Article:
Deadbeat developer documentation


Please be aware, that this version of documentation is appropriate for:

  • version: 0.1
  • distribution: development (unstable)
  • Git revision: 13f0cc1722184600751120dd817f76589ca44380


Although production code is based on this library, it should still be considered as work in progress.

This is the documentation for developers of the Deadbeat library itself, or developers of cogs usable by Deadbeat. If you are the user of the library (= you are writing an application based on it), this document should not be that useful for you, unless you need some special Cog for your app, but might be interesting reading nonetheless.


Let PEP 20 be the guide for your mind.

Let PEP 8 be the guide for your hand.

Let you and PEP 257 and PEP 287 be the guide for others.

Use Sphinx format for argument docstrings.

Pull and merge often.

Use devel branch for small updates and bugfixes.

For bigger features fork devel, merge after accepting, delete branch.

master must not break unittests. devel should not.

New feature should be accompanied with unit tests.

Do not introduce new dependencies. Dependent code should go into its own submodule, so dependency can be runtime and enforced by application developer if necessary, but not by library.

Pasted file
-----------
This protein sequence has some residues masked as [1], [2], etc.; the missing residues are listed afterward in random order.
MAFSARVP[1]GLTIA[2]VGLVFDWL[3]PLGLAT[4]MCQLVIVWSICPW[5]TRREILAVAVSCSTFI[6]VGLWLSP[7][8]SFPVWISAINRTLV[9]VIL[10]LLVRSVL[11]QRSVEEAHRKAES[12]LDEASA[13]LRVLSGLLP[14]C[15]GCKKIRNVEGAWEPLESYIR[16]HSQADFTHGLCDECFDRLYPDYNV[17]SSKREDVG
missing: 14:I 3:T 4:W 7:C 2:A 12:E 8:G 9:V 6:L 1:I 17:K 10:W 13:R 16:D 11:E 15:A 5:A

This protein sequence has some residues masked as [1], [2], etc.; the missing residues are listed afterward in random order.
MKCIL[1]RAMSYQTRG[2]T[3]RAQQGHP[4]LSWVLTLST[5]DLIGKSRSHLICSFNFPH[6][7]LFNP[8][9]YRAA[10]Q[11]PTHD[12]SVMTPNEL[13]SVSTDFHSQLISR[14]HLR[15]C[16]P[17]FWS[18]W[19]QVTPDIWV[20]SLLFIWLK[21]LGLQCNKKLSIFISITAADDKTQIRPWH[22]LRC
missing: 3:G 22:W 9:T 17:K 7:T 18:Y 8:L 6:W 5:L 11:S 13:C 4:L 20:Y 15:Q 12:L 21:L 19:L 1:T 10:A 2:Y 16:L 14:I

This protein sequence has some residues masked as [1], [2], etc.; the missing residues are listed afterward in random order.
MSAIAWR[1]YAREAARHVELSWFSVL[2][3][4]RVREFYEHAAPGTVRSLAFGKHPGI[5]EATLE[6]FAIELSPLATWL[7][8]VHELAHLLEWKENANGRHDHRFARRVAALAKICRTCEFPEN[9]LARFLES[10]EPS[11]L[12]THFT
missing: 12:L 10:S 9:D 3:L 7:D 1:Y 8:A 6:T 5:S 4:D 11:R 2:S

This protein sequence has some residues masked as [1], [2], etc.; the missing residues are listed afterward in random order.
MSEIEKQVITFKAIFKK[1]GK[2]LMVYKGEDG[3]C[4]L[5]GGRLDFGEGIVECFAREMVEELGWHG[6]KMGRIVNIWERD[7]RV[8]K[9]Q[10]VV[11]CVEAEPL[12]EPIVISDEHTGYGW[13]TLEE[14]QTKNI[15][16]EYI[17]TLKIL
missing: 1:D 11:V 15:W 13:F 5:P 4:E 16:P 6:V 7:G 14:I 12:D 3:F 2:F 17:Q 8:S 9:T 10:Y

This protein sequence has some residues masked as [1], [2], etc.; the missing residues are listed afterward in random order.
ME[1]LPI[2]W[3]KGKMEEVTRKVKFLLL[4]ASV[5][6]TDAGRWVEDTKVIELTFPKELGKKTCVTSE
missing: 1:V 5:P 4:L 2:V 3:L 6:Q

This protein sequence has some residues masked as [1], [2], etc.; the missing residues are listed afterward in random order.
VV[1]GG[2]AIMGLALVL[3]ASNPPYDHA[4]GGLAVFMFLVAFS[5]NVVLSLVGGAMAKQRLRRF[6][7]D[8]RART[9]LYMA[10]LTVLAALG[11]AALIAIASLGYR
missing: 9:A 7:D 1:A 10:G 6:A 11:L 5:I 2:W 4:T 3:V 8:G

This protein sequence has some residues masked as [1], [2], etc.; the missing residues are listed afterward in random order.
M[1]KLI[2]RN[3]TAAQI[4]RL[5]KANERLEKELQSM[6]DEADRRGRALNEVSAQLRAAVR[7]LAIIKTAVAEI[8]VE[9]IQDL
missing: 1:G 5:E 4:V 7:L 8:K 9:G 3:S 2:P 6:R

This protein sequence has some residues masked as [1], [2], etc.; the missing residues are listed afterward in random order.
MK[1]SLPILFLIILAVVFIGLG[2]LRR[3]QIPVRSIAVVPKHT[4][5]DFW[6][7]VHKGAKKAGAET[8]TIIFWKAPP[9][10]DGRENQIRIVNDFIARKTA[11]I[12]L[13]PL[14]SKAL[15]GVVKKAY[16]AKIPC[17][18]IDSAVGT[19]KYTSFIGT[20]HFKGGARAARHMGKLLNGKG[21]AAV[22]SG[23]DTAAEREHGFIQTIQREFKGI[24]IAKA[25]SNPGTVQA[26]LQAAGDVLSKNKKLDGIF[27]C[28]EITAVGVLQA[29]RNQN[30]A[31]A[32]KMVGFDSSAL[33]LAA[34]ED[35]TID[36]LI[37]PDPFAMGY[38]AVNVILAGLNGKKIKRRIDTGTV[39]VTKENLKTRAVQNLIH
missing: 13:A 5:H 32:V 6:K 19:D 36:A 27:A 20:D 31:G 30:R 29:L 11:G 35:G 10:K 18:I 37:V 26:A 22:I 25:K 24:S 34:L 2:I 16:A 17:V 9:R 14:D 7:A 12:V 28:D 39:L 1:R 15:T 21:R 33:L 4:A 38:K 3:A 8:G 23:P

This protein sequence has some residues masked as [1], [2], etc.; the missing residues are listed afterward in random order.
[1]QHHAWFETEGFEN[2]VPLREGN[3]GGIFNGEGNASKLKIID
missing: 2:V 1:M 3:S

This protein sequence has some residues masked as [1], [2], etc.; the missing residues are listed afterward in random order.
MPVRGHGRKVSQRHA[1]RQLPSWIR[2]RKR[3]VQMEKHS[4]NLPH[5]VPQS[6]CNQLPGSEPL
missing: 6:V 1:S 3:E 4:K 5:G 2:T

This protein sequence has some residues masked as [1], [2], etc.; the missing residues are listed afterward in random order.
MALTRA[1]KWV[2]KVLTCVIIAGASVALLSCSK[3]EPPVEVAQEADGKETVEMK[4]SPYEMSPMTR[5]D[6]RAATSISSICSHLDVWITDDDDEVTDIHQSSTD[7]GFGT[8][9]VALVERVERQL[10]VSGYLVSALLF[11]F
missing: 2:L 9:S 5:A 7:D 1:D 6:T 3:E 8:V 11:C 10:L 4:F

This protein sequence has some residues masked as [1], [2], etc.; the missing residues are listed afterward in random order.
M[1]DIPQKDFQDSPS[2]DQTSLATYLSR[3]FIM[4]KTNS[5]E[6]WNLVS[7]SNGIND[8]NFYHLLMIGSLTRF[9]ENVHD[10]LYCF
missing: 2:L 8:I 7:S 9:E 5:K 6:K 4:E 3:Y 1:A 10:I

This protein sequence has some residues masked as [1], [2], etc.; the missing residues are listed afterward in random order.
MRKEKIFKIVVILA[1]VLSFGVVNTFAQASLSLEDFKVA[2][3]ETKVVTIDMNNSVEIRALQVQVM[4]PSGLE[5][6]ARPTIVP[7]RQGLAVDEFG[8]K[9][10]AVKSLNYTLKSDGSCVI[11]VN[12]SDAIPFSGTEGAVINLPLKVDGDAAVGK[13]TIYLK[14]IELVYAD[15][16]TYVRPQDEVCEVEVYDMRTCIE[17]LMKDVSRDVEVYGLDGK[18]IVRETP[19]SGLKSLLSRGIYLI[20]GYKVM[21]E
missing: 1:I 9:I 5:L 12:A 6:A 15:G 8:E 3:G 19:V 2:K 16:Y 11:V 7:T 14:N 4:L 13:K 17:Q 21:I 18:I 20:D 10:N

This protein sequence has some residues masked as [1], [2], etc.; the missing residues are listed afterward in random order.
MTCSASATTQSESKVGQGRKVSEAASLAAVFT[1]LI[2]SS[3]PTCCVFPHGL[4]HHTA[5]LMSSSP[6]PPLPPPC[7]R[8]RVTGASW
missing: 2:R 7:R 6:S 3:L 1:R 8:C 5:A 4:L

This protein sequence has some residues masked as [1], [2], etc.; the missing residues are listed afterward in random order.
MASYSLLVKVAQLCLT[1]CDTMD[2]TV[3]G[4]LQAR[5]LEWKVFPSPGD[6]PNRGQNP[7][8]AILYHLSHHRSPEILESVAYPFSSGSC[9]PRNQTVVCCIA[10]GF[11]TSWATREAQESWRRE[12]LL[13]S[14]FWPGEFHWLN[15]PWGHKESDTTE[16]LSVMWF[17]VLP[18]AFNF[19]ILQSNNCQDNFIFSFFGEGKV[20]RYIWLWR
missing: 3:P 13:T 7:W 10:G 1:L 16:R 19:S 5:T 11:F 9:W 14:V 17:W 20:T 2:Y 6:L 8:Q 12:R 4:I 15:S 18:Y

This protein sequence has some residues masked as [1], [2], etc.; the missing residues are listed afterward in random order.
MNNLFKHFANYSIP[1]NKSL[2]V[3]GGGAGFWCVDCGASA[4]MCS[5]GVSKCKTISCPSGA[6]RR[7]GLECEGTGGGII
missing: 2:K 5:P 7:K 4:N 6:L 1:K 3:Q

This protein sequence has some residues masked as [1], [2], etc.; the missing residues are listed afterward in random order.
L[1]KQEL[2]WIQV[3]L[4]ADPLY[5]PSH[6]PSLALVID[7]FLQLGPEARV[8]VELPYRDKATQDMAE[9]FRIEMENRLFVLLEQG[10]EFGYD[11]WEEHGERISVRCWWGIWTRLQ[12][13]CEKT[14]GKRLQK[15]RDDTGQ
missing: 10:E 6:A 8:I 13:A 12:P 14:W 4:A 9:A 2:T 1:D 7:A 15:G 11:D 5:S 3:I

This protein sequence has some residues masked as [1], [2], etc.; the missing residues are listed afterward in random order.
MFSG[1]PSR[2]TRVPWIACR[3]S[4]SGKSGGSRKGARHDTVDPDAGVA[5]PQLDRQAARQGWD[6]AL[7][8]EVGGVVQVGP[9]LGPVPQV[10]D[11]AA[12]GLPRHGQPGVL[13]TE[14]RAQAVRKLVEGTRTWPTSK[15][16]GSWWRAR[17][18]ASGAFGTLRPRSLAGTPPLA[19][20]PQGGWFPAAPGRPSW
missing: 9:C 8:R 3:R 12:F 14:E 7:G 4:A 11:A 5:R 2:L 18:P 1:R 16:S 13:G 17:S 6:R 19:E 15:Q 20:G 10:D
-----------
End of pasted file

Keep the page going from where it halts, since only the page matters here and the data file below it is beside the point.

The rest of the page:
Reuse existing (even soft) dependencies. There is no need to use three competing IP address libraries. However, do not prevent application developer to use different one in his app, should he need to.

Events management

There is one principal object, instantiated as a singleton for every application, of class deadbeat.movement.Escapement, which takes care of the event queue. Most of the methods can be called from cogs (for supply cogs it is a must) to bind themselves to particular events.

Methods usually bind a callable (usually some cog’s method) and its arguments with specific system event.

Immediate events

Use deadbeat.movement.Escapement.enqueue() and deadbeat.movement.Escapement.dequeue() to directly manipulate the event queue. Immediate entering of events can be used in cases, when cog needs to plan its own different method.

File descriptor events